ID: 01/02/02/POST-1650 MS 0662
Primary Creator: Rilke, Rainer Maria (1875-1926)
Extent: 112.0 Items
Arrangement: The collection is arranged chronologically, with undated items placed at the end.
Date Acquired: 02/01/1950
Subjects: Art, European - 20th century, Authors - Political and social views, Authors - Travel, Rilke, Clara, Rilke, Rainer Maria - 1875-1926 - Finance, Personal, Rodin, Auguste - 1840-1917, World War, 1914-1918
Forms of Material: Rilke, Rainer Maria - 1875-1926 - Correspondence
This collection contains 108 letters and postcards, as well as 4 undated fragments, that Rainer Maria Rilke sent to his friends Karl and Elisabeth von der Heydt between 1905 and 1921. Rilke discusses both art in general and the work of specific artists, including himself and his wife Clara, Karl von der Heydt, and French sculptor Auguste Rodin. Other topics include Rilke's financial matters, Rilke's and the von der Heydts' vacations and travel plans, Rilke's daughter Ruth, and the von der Heydts' daughters Gisela and Gerda-Dorothea. Rilke also writes about politics, especially in his later letters, and about his experiences in the military during World War I.
Link to catalog record: https://i-share-uiu.primo.exlibrisgroup.com/permalink/01CARLI_UIU/gpjosq/alma99609140012205899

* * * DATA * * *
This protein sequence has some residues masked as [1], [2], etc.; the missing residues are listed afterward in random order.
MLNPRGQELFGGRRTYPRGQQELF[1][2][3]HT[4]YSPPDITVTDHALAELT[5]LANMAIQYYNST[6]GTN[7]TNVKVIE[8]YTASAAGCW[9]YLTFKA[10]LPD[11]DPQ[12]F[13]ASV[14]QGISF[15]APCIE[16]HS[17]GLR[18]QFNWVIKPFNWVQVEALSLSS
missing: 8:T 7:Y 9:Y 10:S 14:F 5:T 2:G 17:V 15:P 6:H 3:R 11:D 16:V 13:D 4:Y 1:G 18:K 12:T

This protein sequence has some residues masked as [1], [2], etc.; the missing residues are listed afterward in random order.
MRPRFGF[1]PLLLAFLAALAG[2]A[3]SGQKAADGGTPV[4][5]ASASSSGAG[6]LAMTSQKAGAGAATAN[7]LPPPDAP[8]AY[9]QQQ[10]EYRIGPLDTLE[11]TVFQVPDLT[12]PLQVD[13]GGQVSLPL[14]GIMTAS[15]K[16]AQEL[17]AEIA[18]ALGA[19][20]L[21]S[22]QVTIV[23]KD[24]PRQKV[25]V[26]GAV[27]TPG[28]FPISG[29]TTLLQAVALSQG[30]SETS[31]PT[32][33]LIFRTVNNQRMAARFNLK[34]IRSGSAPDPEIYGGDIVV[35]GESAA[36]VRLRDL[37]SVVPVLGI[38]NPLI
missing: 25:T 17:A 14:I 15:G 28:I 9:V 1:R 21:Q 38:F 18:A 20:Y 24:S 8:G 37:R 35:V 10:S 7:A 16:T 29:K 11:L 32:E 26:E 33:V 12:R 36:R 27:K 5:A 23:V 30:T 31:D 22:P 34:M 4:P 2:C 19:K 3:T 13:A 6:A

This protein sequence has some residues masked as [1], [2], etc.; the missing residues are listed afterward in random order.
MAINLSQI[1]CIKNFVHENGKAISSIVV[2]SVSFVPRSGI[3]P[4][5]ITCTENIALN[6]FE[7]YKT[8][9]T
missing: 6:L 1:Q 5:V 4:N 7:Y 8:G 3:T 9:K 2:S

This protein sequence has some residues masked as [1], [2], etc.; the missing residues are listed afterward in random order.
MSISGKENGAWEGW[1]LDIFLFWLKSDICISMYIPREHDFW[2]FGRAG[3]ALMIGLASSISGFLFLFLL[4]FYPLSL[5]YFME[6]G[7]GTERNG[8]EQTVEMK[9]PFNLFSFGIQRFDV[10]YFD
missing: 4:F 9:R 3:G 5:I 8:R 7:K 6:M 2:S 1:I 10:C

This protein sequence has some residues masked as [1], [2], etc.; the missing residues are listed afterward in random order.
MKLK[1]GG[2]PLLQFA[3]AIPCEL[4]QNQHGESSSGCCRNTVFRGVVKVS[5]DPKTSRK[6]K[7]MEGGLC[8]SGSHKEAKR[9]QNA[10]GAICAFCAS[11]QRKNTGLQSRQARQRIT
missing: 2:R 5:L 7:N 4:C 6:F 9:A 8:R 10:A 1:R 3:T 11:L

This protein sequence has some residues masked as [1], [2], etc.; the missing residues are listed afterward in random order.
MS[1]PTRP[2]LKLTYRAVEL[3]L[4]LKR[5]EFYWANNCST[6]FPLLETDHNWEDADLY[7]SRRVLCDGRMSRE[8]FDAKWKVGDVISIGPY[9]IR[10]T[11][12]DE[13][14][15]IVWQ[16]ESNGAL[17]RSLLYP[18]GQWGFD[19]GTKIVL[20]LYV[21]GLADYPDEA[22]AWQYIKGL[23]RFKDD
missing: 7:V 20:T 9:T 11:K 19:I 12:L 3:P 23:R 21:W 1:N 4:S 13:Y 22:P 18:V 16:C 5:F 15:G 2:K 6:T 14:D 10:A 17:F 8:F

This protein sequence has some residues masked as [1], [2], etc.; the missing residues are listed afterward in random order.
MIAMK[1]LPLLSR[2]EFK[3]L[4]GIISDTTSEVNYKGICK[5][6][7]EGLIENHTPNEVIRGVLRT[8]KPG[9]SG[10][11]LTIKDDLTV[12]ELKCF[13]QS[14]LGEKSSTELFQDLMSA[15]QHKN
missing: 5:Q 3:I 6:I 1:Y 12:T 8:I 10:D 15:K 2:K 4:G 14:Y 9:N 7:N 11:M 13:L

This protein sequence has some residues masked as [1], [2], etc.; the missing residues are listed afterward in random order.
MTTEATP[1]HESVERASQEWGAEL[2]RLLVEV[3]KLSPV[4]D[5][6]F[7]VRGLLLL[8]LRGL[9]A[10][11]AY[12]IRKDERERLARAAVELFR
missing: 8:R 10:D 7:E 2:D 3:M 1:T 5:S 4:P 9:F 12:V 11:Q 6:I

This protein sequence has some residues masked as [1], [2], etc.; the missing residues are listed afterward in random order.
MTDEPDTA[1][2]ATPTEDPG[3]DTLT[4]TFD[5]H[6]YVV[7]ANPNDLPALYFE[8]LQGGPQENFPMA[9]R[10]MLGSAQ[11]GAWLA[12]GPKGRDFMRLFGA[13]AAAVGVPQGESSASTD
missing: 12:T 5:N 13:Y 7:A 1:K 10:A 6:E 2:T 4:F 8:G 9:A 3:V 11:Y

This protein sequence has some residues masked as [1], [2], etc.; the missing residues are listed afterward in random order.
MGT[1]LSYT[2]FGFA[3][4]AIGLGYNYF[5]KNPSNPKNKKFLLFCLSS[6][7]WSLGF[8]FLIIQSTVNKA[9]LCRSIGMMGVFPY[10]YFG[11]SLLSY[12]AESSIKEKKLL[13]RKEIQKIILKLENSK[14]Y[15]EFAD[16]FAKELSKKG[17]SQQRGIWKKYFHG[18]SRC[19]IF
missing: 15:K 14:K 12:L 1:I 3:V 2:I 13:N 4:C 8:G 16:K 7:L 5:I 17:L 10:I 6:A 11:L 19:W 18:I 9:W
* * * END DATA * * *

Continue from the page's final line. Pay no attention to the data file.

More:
Rainer Maria Rilke (4 December 1875 - 29 December 1926) was a poet, novelist, short story writer, and translator. Born Rene Karl Wilhelm Johann Josef Maria Rilke in Prague (then part of the Austro-Hungarian Empire), he changed his name to Rainer Maria Rilke in 1897. Rilke left Prague for Munich in 1896, intending to study art and take advantage of the city's cultural and publishing opportunities. This move was the first of many journeys that took Rilke around Europe and to North Africa and Asia; many of the places he visited, including Italy, Russia, Sweden, and Paris, had a profound influence on his work.
Rilke married Clara Westhoff, a sculptor, in 1901; they had one child, Ruth. Rilke met Auguste Rodin in 1902 after traveling to Paris to write a book about the sculptor; he then worked as Rodin's secretary from September 1905 to May 1906. He met Countess Luise von Schwerin at a sanatorium near Dresden in 1905 and became acquainted with Karl von der Heydt when both men were guests at Schwerin's home near Giessen, Germany, on 19 August 1905.
Rilke was drafted into the Austrian army in December 1915. After a few weeks of basic training, the help of several powerful friends enabled his transfer to the War Archive. He died of leukemia in Switzerland on 29 December 1926.
Karl von der Heydt (31 July 1858-9 August 1922) was a private banker, contemporary art collector, and author. As a young man in Elberfeld, Germany (near present-day Wuppertal), he studied philosophy, and in 1881 he and his cousin, August von der Heydt, took over the family bank upon their grandfather's death. In 1883, von der Heydt married Elisabeth Wulfing. The couple had two daughters: Gisela and Gerda-Dorothea. The family moved to Berlin in 1891, and in 1895 von der Heydt founded his own bank.